Fellow contestant Cerulean, who went on to be named Supreme Queen on Tuesday, described her homemade gown as “inspired by the ocean currents… and how the shark moves.”
“My totem is hammerhead shark,” she said on stage. “The way that I walk, the way through I go through life is reflected of my totem.”
‘Minority within a minority’
Sydney WorldPride co-creative director Ben Graetz claims that Aboriginal Australians, who have lived on the continent for a least 65,000 years, are not only the world’s oldest surviving culture, but also the “world’s oldest queer community.”
Though there is scant evidence about the historical status or recognition of non-heterosexual people in Australia’s Aboriginal cultures, concepts such as gender fluidity have been documented among certain Indigenous groups.
For example, men and women in the Tiwi Islands, off the coast of Darwin in Australia’s Northern Territory, have for generations, played opposing gender roles in the safe space of performing arts. Men, for example, acted out being pregnant, giving birth and breastfeeding in dances. The islands are also home to a sizeable population of sistergirls, a term for Indigenous trans women. (Indigenous trans men are known in Australia as brotherboys).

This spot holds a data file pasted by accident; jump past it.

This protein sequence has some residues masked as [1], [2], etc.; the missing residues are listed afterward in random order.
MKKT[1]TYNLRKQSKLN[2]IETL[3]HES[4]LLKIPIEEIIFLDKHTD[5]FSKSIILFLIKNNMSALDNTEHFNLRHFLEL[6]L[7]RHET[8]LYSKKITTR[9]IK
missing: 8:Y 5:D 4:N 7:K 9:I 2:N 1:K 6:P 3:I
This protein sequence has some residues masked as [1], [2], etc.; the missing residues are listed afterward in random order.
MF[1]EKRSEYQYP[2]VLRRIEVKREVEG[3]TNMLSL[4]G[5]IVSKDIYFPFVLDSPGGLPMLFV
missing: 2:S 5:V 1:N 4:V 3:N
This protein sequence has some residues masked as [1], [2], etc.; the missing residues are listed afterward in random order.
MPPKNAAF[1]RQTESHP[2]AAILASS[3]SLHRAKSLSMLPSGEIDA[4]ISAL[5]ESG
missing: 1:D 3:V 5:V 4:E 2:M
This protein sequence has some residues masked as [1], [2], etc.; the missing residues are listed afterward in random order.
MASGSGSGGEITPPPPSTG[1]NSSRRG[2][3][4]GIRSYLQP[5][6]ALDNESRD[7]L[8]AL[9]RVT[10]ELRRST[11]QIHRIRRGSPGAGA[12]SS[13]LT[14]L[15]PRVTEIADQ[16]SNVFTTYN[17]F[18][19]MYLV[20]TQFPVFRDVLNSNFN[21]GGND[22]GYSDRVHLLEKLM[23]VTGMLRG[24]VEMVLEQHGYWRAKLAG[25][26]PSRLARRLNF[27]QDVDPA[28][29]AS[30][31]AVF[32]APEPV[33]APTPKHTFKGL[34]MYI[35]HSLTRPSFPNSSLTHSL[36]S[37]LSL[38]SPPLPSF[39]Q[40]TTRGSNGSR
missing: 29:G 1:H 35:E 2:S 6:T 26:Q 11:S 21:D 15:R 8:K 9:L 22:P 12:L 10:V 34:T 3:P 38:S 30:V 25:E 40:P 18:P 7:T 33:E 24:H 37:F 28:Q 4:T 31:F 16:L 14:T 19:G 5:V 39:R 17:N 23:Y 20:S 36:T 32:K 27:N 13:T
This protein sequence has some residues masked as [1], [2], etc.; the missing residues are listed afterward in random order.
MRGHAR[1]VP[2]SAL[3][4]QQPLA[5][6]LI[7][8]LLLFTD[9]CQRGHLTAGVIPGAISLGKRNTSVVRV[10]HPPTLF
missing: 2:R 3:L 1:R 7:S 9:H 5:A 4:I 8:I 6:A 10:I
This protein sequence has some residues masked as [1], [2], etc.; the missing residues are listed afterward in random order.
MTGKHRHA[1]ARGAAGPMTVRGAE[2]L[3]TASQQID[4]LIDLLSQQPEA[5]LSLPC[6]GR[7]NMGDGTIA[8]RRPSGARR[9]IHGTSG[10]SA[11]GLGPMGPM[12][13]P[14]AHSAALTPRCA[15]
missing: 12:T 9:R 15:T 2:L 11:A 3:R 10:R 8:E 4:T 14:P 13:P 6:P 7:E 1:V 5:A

But not all First Nations groups have open attitudes towards sexual orientation and gender, leading some LGBTQ people to experience stigma within their own communities.
Graetz argues that under British colonial rule — where many Indigenous peoples were stripped of their languages and culture through English-only education policies and discriminatory practices — Indigenous LGBTQ history, which he said had been passed down orally for generations, was also lost.
Today, according to the Australian Human Rights Commission, LGBTQ Aboriginal and Torres Strait Islander peoples “experience a number of significant and intersecting points of discrimination and marginalization in Australia.”
This includes experiences of racism, discrimination and isolation, but also insufficient access to public services like healthcare, according to the commission.
Sydney-based HIV and LGBTQ health advocacy group ACON says that HIV rates among Indigenous people have not dropped in the past decade, despite infections falling among the wider Australian population. In a 2019 report, the organization wrote that mainstream health services, or those not specifically geared toward Indigenous populations, “are often inconsistent in creating culturally-inclusive sexual health programs.”